In the case of the novel bag, however, re-welding would be possible at the short side only; this would be very difficult and could only be done with a special tool. This will deter a forger from manipulations, the more so since the subsequently produced weld is perceptible, too.

Accordingly, it is an object of the invention to provide a package which comprises a relatively stiff substantially rectangular backing board with a transparent substantially rectangular bag of a smaller size than the backing board mounted on the board and secured thereto along a marginal area adjacent one edge and wherein the backing board advantageously includes a foldable collar adjacent its edge which is foldable downwardly over the secured portion of the bag and it advantageously includes means permitting engagement thereof by a driver to move the bag.

A further object of the invention is to provide a transparent package which is simple in design, rugged in construction and economical to manufacture.

For an understanding of the principles of the invention, reference is made to the following description of typical embodiments thereof as illustrated in the accompanying drawings.


In the Drawings:

FIG. 1 is a front or top perspective view of a package constructed in accordance with the invention;

FIG. 2 is a rear perspective view of another embodiment of the invention;

FIG. 3 is a top perspective view indicating the manner in which the bag may be lifted from the backing board of another embodiment of the invention;

FIG. 4 is a plan view of still another embodiment of the invention;

FIG. 5 is a longitudinal sectional view of still another embodiment of the invention;

FIG. 6 is a longitudinal sectional view of the embodiment of the invention shown in FIG. 5 indicating the manner in which the packages may be stacked and transported away from the stacking;

FIG. 7 and FIG. 8 are perspective views, partly in section, indicating the detailed construction of the bags and the vacuum effect of the overall package;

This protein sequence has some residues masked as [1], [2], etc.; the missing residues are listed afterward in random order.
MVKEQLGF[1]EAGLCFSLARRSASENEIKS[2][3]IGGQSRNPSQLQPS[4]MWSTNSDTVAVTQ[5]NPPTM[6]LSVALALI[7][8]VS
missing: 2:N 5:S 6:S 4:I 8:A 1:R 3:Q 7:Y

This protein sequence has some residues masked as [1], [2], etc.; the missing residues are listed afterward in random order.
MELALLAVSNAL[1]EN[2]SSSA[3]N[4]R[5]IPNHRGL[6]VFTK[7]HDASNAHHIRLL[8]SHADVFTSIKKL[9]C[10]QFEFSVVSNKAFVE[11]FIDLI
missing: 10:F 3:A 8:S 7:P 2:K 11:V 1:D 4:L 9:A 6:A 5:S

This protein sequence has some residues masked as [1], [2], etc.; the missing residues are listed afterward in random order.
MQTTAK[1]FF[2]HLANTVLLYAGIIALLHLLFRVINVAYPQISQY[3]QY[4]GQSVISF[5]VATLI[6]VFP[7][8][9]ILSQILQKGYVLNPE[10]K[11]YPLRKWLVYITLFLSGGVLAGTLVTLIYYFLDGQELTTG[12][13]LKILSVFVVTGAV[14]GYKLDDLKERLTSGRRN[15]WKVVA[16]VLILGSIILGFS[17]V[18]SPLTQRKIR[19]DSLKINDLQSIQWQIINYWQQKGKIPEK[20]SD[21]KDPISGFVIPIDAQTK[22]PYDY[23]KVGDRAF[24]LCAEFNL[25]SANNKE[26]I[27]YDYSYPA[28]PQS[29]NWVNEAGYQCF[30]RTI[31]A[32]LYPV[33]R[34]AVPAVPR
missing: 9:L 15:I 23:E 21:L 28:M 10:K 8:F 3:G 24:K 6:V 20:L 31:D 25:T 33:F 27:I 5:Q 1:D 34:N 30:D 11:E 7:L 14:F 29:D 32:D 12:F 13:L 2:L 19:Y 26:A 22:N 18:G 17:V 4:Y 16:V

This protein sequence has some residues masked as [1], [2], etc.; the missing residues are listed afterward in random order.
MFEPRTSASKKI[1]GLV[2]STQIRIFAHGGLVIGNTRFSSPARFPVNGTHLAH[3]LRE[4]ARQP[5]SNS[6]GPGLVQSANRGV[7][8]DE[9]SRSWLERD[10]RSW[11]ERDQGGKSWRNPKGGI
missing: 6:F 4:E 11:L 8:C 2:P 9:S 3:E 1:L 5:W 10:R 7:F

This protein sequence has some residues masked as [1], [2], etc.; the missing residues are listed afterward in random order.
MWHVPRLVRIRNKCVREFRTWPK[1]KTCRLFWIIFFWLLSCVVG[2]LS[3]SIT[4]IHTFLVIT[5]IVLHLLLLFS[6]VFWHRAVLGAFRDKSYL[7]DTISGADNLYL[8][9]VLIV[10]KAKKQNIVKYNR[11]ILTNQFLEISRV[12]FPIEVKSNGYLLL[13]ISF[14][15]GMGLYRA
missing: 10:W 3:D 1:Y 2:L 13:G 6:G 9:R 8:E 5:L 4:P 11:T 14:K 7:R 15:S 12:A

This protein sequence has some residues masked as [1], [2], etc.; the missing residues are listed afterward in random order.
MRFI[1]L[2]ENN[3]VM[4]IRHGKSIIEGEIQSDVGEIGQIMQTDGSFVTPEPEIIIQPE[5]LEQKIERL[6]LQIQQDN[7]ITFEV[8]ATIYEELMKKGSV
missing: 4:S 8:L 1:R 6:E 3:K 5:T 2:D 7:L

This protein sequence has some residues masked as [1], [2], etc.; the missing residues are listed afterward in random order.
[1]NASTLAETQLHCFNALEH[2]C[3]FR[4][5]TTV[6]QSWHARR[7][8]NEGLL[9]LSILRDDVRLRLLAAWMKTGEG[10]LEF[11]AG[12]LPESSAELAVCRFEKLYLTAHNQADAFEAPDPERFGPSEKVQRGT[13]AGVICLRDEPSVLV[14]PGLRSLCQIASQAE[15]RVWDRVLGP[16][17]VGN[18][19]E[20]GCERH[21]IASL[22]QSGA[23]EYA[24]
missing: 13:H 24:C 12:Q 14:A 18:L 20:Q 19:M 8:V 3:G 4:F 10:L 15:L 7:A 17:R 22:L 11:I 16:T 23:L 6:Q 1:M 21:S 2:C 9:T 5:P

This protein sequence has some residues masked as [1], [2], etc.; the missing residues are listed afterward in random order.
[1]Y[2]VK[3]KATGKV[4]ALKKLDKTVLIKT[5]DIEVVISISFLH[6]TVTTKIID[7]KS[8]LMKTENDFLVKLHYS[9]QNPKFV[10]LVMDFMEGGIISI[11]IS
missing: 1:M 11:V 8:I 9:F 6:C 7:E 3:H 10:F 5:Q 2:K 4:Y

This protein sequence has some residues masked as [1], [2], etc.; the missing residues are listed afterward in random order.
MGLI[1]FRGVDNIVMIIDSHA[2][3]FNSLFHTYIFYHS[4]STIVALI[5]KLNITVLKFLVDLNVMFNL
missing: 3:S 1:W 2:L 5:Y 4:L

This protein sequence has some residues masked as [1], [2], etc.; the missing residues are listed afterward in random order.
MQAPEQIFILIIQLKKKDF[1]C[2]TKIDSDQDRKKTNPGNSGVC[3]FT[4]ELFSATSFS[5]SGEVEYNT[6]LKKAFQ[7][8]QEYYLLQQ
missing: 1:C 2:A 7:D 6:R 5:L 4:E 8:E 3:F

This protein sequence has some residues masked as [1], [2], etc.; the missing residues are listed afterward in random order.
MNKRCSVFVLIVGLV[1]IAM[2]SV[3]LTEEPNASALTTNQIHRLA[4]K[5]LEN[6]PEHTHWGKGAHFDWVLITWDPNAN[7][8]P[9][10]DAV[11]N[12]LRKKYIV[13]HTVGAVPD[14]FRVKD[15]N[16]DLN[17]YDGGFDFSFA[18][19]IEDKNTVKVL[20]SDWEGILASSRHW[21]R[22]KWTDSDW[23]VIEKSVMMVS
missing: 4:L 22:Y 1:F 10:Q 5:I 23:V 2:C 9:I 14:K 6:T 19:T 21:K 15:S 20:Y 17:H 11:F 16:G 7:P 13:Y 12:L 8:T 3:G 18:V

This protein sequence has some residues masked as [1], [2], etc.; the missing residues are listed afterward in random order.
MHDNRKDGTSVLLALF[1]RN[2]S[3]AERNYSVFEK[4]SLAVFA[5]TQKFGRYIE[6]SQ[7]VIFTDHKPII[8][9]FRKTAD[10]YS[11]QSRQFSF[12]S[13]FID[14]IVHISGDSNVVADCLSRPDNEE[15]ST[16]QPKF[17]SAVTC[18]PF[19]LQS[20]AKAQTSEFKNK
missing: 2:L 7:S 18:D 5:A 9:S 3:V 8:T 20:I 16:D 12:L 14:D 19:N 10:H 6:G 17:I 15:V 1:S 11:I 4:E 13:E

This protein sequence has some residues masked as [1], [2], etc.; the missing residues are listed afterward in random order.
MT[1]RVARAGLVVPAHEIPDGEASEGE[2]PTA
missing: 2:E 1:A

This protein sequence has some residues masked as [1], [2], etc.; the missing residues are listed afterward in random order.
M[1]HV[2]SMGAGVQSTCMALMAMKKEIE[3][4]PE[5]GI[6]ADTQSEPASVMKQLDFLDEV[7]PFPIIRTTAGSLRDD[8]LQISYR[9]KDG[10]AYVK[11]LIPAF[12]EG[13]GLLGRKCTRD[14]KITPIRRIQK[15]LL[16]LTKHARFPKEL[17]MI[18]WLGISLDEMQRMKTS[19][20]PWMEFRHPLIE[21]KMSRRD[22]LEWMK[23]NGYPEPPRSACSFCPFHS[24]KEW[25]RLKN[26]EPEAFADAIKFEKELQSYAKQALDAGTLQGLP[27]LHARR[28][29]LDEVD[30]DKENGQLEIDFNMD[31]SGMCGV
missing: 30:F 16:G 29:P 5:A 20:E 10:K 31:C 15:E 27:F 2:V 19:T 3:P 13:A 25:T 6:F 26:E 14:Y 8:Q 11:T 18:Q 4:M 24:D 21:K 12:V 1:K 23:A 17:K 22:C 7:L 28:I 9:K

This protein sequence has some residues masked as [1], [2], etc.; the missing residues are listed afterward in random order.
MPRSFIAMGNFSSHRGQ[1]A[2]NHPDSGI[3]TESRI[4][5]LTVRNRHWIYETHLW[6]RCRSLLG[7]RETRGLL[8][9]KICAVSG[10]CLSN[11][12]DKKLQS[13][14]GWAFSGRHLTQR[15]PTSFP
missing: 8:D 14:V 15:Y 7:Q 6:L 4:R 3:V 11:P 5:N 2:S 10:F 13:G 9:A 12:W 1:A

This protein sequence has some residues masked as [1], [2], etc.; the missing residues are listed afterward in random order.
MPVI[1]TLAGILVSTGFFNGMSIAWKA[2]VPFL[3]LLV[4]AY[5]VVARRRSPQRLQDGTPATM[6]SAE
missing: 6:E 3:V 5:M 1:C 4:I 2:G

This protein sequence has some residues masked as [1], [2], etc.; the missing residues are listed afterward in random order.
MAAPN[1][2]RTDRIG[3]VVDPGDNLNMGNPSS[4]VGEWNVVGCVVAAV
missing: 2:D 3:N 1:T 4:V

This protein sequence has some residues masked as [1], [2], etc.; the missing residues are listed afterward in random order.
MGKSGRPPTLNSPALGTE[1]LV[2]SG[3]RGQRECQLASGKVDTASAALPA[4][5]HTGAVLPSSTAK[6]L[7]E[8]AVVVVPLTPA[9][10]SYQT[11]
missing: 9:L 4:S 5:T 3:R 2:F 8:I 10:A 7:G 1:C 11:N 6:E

FIG. 9 is a top perspective view of another embodiment of the invention; and

FIG. 10 is a schematic perspective view of a device for making, packing and sealing the package of the invention.


Referring to the drawings in particular, the invention embodied therein comprises several types of package made in accordance with the invention.

FIG. 1 shows one example of the novel package; the package essentially consists of the actual bag 2 with the piece of cardboard 1. The piece of cardboard is the stabilizing element which permits the mechanical processing, particularly the transport, of the package.

FIG. 2 shows that the cardboard 1 is card-like in shape and has transport holes 3. The turn-down collar 4, which is connected to the cardboard via the flute 5, serves to attach the bag 2 as will be explained below. The two sides A and B of the piece of cardboard 1 may be provided with imprints because the bag 2 is connected with the cardboard 1 at one side only and thus can be turned upwards as can be seen from FIG. 3. FIG. 3 also shows how the bag 2 is sealed with the cardboard 1 at its short side 8 after the turn-down collar 4 has been turned down.

The hinge obtained in this way permits the packaged articles to be inspected from both sides C and D after the bag has been turned upwards (arrow 7).

In the example of FIG. 3, the transport holes 3 and 6 of the other embodiments have been replaced by a transport recess 6, while in the example of FIG. 4, grooved rims 10 on the cardboard 1' are provided as transport means. The perforation 11 facilitates the turning-down of the turn-down collar 4, which is narrower than the piece of cardboard by the recess 9 in order that the grooved rims are not covered when the turn-down cover is turned down.

FIG. 5 shows a cross section of the package similar to FIGS. 1 and 2. It can be seen that the bag 52 is connected with the cardboard 51 by means of a turn-down collar 54 and that there is an interspace 12 between the tear-off edge 46 of the turn-down collar 54 and the open edge 58 to permit the tear-off of the bag 20 with the contents 13 of the bag. This insures that the contents of the bag are not damaged when the bag 2 is torn off the cardboard 1.

In the position shown in FIG. 5, several packages may be piled up (FIG. 6) and pulled off in the direction of arrow 14. To accomplish this, a driver 16 of a suitable transporting device enters the interspace formed by the transport holes 60. The interspace is limited above by the bag 52, so that the driver 16 cannot reach a second package; this permits reliable pull-off, the more so since the bag 52 remains fixed on the cardboard during this movement.